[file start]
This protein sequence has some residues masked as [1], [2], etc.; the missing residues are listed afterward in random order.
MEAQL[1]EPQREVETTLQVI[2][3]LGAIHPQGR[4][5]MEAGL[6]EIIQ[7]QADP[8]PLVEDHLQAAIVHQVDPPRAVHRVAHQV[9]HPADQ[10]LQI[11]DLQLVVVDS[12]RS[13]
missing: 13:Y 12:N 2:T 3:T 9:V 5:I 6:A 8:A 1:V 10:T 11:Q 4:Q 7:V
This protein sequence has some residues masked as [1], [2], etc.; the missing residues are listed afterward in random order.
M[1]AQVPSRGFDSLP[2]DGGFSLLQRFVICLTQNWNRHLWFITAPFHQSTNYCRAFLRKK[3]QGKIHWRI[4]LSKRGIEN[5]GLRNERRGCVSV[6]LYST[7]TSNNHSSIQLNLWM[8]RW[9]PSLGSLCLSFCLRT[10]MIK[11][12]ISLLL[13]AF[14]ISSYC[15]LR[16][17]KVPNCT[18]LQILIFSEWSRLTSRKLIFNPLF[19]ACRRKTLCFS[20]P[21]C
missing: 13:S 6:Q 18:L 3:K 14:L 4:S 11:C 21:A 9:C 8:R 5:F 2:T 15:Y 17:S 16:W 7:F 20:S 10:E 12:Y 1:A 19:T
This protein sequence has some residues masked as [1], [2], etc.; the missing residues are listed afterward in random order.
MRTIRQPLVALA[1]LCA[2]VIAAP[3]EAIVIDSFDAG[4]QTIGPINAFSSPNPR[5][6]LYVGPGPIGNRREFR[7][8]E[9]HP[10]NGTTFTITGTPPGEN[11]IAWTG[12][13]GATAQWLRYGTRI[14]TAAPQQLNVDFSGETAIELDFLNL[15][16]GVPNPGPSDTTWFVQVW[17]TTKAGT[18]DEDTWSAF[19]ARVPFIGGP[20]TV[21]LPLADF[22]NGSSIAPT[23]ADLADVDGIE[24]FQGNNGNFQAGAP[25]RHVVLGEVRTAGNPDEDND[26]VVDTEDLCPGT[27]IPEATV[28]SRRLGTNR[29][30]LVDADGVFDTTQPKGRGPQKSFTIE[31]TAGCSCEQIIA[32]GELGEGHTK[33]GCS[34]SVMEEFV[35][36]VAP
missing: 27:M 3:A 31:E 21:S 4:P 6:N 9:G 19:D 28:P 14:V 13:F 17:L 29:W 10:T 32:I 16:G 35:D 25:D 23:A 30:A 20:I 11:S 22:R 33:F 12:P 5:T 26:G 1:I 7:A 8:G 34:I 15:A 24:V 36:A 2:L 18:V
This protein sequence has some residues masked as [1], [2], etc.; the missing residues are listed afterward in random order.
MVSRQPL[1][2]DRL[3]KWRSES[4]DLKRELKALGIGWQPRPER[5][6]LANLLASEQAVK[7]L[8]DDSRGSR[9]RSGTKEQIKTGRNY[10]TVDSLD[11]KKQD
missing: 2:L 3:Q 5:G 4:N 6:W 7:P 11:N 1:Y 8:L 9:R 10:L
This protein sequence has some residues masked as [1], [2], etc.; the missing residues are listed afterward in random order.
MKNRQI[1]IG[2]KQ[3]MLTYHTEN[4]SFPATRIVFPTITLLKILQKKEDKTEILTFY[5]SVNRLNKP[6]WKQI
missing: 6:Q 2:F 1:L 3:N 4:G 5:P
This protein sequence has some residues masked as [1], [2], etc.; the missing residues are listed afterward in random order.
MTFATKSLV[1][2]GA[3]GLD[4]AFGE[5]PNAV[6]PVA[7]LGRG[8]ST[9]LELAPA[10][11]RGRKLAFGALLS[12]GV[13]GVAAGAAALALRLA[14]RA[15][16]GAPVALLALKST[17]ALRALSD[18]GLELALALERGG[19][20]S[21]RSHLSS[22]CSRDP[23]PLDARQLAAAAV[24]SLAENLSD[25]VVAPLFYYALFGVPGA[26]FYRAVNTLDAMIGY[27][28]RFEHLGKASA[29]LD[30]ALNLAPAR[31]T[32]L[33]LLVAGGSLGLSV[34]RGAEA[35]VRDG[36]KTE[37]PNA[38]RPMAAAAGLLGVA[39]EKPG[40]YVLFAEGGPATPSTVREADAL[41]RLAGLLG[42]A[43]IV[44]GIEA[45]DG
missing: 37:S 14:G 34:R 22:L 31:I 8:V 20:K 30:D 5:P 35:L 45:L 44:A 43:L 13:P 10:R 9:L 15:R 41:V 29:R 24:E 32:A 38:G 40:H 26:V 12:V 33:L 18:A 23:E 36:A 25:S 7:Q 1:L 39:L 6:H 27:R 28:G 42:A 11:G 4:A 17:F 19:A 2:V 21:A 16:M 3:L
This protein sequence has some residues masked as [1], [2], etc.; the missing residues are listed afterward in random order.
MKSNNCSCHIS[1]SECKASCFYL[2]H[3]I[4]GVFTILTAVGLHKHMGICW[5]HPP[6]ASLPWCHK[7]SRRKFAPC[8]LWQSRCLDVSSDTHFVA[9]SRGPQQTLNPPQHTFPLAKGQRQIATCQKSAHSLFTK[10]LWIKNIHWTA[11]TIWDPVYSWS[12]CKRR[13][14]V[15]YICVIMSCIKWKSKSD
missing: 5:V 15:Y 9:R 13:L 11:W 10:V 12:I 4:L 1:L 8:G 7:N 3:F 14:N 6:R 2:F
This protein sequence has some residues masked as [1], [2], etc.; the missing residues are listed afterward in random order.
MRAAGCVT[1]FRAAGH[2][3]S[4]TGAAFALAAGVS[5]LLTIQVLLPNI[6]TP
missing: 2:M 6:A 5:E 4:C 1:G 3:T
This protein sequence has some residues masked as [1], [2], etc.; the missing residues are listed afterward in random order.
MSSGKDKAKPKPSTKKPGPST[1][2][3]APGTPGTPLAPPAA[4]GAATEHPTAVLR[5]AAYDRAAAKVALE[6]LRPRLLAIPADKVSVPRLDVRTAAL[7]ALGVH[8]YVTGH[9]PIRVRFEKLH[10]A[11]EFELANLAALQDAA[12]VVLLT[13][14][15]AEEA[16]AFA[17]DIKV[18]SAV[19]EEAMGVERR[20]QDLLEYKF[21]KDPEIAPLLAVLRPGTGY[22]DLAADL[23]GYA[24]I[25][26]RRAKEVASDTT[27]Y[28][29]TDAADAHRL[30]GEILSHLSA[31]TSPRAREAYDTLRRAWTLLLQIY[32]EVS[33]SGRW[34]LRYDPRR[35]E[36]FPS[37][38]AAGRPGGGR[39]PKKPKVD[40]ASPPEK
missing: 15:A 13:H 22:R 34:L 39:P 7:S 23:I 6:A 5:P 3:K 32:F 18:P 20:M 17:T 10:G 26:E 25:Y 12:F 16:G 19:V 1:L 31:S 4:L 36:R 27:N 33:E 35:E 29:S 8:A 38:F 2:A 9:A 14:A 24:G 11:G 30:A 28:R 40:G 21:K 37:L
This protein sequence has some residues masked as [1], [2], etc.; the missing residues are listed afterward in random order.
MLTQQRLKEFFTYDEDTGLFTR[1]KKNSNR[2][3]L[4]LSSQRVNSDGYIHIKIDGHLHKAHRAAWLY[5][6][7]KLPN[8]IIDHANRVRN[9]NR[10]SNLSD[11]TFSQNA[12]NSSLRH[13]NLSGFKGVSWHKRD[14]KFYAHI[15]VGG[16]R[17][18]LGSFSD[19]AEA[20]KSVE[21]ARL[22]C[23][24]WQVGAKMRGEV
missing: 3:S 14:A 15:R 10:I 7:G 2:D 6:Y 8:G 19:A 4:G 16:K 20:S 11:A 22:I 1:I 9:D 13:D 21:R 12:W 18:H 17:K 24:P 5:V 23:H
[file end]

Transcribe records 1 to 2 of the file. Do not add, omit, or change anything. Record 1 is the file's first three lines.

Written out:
This protein sequence has some residues masked as [1], [2], etc.; the missing residues are listed afterward in random order.
MEAQL[1]EPQREVETTLQVI[2][3]LGAIHPQGR[4][5]MEAGL[6]EIIQ[7]QADP[8]PLVEDHLQAAIVHQVDPPRAVHRVAHQV[9]HPADQ[10]LQI[11]DLQLVVVDS[12]RS[13]
missing: 13:Y 12:N 2:T 3:T 9:V 5:I 6:A 8:A 1:V 10:T 11:Q 4:Q 7:V
This protein sequence has some residues masked as [1], [2], etc.; the missing residues are listed afterward in random order.
M[1]AQVPSRGFDSLP[2]DGGFSLLQRFVICLTQNWNRHLWFITAPFHQSTNYCRAFLRKK[3]QGKIHWRI[4]LSKRGIEN[5]GLRNERRGCVSV[6]LYST[7]TSNNHSSIQLNLWM[8]RW[9]PSLGSLCLSFCLRT[10]MIK[11][12]ISLLL[13]AF[14]ISSYC[15]LR[16][17]KVPNCT[18]LQILIFSEWSRLTSRKLIFNPLF[19]ACRRKTLCFS[20]P[21]C
missing: 13:S 6:Q 18:L 3:K 14:L 4:S 11:C 21:A 9:C 8:R 5:F 2:T 15:Y 17:S 16:W 7:F 20:S 10:E 12:Y 1:A 19:T